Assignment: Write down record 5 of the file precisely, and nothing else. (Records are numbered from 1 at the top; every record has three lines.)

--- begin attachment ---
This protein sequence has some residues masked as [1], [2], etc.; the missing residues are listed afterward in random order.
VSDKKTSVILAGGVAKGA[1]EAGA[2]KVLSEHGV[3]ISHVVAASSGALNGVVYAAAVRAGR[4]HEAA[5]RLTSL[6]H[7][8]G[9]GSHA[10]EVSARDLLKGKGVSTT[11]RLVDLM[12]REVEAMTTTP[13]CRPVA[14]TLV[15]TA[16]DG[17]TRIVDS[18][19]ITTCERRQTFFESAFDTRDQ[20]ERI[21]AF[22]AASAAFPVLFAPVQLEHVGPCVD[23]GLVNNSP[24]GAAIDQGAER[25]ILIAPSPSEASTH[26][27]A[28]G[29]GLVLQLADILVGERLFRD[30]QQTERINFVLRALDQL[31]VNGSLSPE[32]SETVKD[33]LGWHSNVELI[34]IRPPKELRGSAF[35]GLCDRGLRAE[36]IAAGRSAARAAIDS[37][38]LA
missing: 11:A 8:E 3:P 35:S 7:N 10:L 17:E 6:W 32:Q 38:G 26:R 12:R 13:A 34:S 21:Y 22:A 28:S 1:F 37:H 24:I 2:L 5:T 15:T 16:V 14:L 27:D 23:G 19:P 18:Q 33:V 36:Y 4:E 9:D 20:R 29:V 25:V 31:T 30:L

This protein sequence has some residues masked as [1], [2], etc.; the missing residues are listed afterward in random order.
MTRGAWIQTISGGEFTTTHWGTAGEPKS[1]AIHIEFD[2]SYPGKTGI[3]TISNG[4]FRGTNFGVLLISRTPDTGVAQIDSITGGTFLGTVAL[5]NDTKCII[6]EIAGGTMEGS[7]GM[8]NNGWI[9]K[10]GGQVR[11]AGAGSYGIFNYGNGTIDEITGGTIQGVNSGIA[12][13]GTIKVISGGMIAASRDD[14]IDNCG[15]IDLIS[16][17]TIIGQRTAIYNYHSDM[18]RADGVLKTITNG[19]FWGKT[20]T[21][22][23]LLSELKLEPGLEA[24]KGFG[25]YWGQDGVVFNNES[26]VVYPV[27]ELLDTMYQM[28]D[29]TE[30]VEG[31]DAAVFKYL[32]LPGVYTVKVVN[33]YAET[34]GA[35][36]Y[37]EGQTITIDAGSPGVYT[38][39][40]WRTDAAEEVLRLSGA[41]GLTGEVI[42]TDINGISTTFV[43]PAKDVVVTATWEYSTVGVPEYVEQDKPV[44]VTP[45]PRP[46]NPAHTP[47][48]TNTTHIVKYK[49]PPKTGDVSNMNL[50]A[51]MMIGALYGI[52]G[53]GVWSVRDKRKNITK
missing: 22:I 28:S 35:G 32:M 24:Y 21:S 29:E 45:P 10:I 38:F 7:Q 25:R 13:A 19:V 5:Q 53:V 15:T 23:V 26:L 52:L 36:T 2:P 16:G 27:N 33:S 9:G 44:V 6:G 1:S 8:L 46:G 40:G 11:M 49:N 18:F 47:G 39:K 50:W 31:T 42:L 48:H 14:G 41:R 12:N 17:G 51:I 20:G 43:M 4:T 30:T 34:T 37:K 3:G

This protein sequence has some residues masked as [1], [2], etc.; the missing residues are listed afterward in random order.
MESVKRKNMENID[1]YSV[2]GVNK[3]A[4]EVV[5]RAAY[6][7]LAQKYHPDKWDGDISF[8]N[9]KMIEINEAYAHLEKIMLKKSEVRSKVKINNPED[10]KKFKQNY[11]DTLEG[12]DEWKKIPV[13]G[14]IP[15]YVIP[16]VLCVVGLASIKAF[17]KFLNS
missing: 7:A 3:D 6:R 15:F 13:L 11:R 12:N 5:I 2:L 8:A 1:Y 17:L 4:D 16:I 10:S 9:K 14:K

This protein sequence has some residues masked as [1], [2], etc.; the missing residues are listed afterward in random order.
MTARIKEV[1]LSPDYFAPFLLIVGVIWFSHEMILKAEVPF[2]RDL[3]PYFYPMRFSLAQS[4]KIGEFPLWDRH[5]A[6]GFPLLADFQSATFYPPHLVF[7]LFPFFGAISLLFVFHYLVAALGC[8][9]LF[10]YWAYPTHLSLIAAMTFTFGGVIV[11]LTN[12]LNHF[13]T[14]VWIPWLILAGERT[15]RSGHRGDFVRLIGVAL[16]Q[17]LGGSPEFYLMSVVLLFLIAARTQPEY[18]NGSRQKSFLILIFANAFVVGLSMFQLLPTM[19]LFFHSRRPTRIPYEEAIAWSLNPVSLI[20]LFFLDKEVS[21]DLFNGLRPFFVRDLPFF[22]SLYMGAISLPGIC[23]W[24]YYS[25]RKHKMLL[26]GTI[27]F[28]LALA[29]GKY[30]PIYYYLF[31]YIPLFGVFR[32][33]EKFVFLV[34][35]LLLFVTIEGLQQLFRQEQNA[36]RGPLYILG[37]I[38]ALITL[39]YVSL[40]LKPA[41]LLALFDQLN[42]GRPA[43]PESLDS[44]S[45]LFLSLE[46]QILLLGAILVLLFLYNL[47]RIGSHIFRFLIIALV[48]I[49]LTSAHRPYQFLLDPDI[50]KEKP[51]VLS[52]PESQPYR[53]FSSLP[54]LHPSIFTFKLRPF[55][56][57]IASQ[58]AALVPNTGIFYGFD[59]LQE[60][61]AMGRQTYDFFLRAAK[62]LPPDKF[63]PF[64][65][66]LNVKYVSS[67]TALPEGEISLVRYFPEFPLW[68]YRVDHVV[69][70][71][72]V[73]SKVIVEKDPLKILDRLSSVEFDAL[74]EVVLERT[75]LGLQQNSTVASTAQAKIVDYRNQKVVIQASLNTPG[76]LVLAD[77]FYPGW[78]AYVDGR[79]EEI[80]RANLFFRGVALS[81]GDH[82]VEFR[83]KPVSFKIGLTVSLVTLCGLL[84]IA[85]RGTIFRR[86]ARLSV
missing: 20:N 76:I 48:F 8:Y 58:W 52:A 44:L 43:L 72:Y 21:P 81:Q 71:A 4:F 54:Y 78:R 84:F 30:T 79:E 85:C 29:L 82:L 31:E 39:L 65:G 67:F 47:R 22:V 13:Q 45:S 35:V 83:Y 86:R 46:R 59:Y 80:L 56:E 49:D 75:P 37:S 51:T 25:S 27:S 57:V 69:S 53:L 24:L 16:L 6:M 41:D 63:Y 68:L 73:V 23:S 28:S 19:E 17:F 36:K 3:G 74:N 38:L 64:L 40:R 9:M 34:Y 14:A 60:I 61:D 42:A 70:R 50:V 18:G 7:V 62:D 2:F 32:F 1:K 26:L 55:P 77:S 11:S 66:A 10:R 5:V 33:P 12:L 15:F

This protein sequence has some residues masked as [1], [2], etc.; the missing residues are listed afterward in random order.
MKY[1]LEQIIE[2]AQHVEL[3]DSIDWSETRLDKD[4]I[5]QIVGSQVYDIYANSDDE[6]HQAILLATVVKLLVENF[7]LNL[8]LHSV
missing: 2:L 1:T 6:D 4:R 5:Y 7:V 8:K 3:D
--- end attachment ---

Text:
This protein sequence has some residues masked as [1], [2], etc.; the missing residues are listed afterward in random order.
MKY[1]LEQIIE[2]AQHVEL[3]DSIDWSETRLDKD[4]I[5]QIVGSQVYDIYANSDDE[6]HQAILLATVVKLLVENF[7]LNL[8]LHSV
missing: 2:L 1:T 6:D 4:R 5:Y 7:V 8:K 3:D